On at least two earlier posts on the GMC we featured a type of music known as Exotica. It seems only right to take some time to explore the genre a little, first by trying to define it and then by showcasing the guy who was sometimes called the ‘Father of Exotica’.
You could say that Exotica actually got its start in 1957 when Martin Denny and his combo filled an album with music that he described as “a combination of the South Pacific and the Orient…what a lot of people imagined the islands to be like…it’s pure fantasy though”. He called the album Exotica, and both it and the hit single “Quiet Village” struck gold with a generation of listeners who liked to imagine they were being transported to alluring tropical locales.
A multi-talented instrumentalist, Denny started as a classically trained pianist, but as he began his career in the 1930’s he was exposed to a different kind of music when he spent several years working clubs in South America with a small touring group led by Don Dean. He was intrigued by the Latin music and its mesmerizing rhythms, and he began to collect exotic instruments, often using them on stage with the band. After returning to the states and finding work in various musical ensembles, he didn’t forget what he’d discovered.
After spending time in the Army Air Force during World War II, Denny moved to Los Angeles in the post-war years and split his time between playing in several different bands while also continuing to study music. By the early 1950’s he was ready for something new, and it came in the form of an invitation from the colorful Don the Beachcomber to lead a group and perform onstage at his famous tiki bar in Honolulu. It was the perfect setting for Denny to veer toward exotic musical sounds, and when he moved on to a gig at the Hawaiian Village Beach Resort he continued to refine his sound.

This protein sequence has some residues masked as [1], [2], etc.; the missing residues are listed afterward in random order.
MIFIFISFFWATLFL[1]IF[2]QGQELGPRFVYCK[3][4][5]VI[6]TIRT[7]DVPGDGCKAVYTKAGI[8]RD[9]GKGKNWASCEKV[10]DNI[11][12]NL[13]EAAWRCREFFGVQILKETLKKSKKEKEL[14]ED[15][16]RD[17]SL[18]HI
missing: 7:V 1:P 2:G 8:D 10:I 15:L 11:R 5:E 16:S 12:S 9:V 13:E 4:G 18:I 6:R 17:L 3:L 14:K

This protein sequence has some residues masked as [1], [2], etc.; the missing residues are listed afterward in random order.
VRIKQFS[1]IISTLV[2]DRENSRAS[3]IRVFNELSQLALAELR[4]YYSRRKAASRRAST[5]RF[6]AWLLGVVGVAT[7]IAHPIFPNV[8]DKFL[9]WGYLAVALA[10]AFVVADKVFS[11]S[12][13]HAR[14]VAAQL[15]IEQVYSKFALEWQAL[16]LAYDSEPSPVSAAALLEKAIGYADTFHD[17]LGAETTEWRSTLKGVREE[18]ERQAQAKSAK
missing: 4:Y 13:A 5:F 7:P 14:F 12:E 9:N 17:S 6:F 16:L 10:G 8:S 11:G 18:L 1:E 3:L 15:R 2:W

Denny’s group varied in personnel, at times featuring artists like vibraphonist Arthur Lyman, who would later move on to a solo career. Denny’s combo occasionally worked back on the mainland, but it was in Hawaii that the final inspiration for Exotica occurred. So the story goes, the club they were playing had a tropical setting, complete with nearby water, rocks, and plants. . .and a few frogs. One night Denny noticed that the frogs croaked when the music played and stopped when the musicians did. They began having fun with it and band members even added other tropical sounds, like exotic birds. Denny realized he had something, and when he added the sound effects to “Quiet Village”, a Les Baxter song they’d been performing, Exotica was born. (Baxter’s original was comparatively tame, but he was experimenting on other songs, using electronic synthesizers to mimic futuristic sounds.)
Martin Denny would go on to have a long career, spending more than three decades as a successful recording artist and bandleader before retiring in the 1990’s. Among his most memorable hits were “Ebb Tide” in the Exotica style, and “A Taste of Honey”, on which he showcased his keyboarding skills with a more conventional approach. He was 93 when he died in 2005.